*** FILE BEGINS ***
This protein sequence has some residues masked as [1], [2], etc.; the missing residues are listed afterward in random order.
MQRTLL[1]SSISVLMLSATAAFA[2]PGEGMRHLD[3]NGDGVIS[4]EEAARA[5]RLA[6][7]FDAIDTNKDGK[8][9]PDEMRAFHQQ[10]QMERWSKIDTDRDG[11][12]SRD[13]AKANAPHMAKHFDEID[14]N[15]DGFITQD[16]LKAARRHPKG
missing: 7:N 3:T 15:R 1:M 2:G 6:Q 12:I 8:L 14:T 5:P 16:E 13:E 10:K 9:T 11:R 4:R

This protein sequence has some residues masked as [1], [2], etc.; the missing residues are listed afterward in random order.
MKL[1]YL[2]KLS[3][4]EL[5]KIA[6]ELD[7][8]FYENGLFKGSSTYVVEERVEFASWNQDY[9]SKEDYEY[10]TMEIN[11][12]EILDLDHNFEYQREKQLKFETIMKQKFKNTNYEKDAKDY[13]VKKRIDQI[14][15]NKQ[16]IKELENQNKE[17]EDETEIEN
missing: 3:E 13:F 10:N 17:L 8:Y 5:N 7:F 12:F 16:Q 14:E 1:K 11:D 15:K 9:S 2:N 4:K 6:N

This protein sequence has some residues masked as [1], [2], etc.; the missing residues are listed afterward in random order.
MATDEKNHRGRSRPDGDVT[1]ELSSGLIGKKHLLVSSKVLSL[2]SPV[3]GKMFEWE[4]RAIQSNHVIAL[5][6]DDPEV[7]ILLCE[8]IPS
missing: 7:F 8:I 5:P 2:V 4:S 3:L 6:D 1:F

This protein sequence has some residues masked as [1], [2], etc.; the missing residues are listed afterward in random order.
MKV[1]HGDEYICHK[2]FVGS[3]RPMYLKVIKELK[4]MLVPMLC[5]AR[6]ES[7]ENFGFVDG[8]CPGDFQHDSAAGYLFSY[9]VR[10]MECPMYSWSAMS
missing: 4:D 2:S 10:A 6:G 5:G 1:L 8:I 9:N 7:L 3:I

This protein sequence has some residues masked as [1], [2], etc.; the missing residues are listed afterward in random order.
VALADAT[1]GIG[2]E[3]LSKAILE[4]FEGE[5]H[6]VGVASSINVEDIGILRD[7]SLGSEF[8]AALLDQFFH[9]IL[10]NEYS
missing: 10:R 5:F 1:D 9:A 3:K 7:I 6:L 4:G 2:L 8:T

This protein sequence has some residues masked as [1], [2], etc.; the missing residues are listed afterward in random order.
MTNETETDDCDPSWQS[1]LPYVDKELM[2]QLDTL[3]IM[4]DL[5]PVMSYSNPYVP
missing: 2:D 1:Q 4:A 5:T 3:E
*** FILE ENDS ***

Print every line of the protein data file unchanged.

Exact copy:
This protein sequence has some residues masked as [1], [2], etc.; the missing residues are listed afterward in random order.
MQRTLL[1]SSISVLMLSATAAFA[2]PGEGMRHLD[3]NGDGVIS[4]EEAARA[5]RLA[6][7]FDAIDTNKDGK[8][9]PDEMRAFHQQ[10]QMERWSKIDTDRDG[11][12]SRD[13]AKANAPHMAKHFDEID[14]N[15]DGFITQD[16]LKAARRHPKG
missing: 7:N 3:T 15:R 1:M 2:G 6:Q 12:I 8:L 14:T 5:P 16:E 13:E 10:K 9:T 11:R 4:R

This protein sequence has some residues masked as [1], [2], etc.; the missing residues are listed afterward in random order.
MKL[1]YL[2]KLS[3][4]EL[5]KIA[6]ELD[7][8]FYENGLFKGSSTYVVEERVEFASWNQDY[9]SKEDYEY[10]TMEIN[11][12]EILDLDHNFEYQREKQLKFETIMKQKFKNTNYEKDAKDY[13]VKKRIDQI[14][15]NKQ[16]IKELENQNKE[17]EDETEIEN
missing: 3:E 13:F 10:N 17:L 8:Y 5:N 7:F 12:F 16:Q 14:E 1:K 11:D 15:K 9:S 2:N 4:K 6:N

This protein sequence has some residues masked as [1], [2], etc.; the missing residues are listed afterward in random order.
MATDEKNHRGRSRPDGDVT[1]ELSSGLIGKKHLLVSSKVLSL[2]SPV[3]GKMFEWE[4]RAIQSNHVIAL[5][6]DDPEV[7]ILLCE[8]IPS
missing: 7:F 8:I 5:P 2:V 4:S 3:L 6:D 1:F

This protein sequence has some residues masked as [1], [2], etc.; the missing residues are listed afterward in random order.
MKV[1]HGDEYICHK[2]FVGS[3]RPMYLKVIKELK[4]MLVPMLC[5]AR[6]ES[7]ENFGFVDG[8]CPGDFQHDSAAGYLFSY[9]VR[10]MECPMYSWSAMS
missing: 4:D 2:S 10:A 6:G 5:G 1:L 8:I 9:N 7:L 3:I

This protein sequence has some residues masked as [1], [2], etc.; the missing residues are listed afterward in random order.
VALADAT[1]GIG[2]E[3]LSKAILE[4]FEGE[5]H[6]VGVASSINVEDIGILRD[7]SLGSEF[8]AALLDQFFH[9]IL[10]NEYS
missing: 10:R 5:F 1:D 9:A 3:K 7:I 6:L 4:G 2:L 8:T

This protein sequence has some residues masked as [1], [2], etc.; the missing residues are listed afterward in random order.
MTNETETDDCDPSWQS[1]LPYVDKELM[2]QLDTL[3]IM[4]DL[5]PVMSYSNPYVP
missing: 2:D 1:Q 4:A 5:T 3:E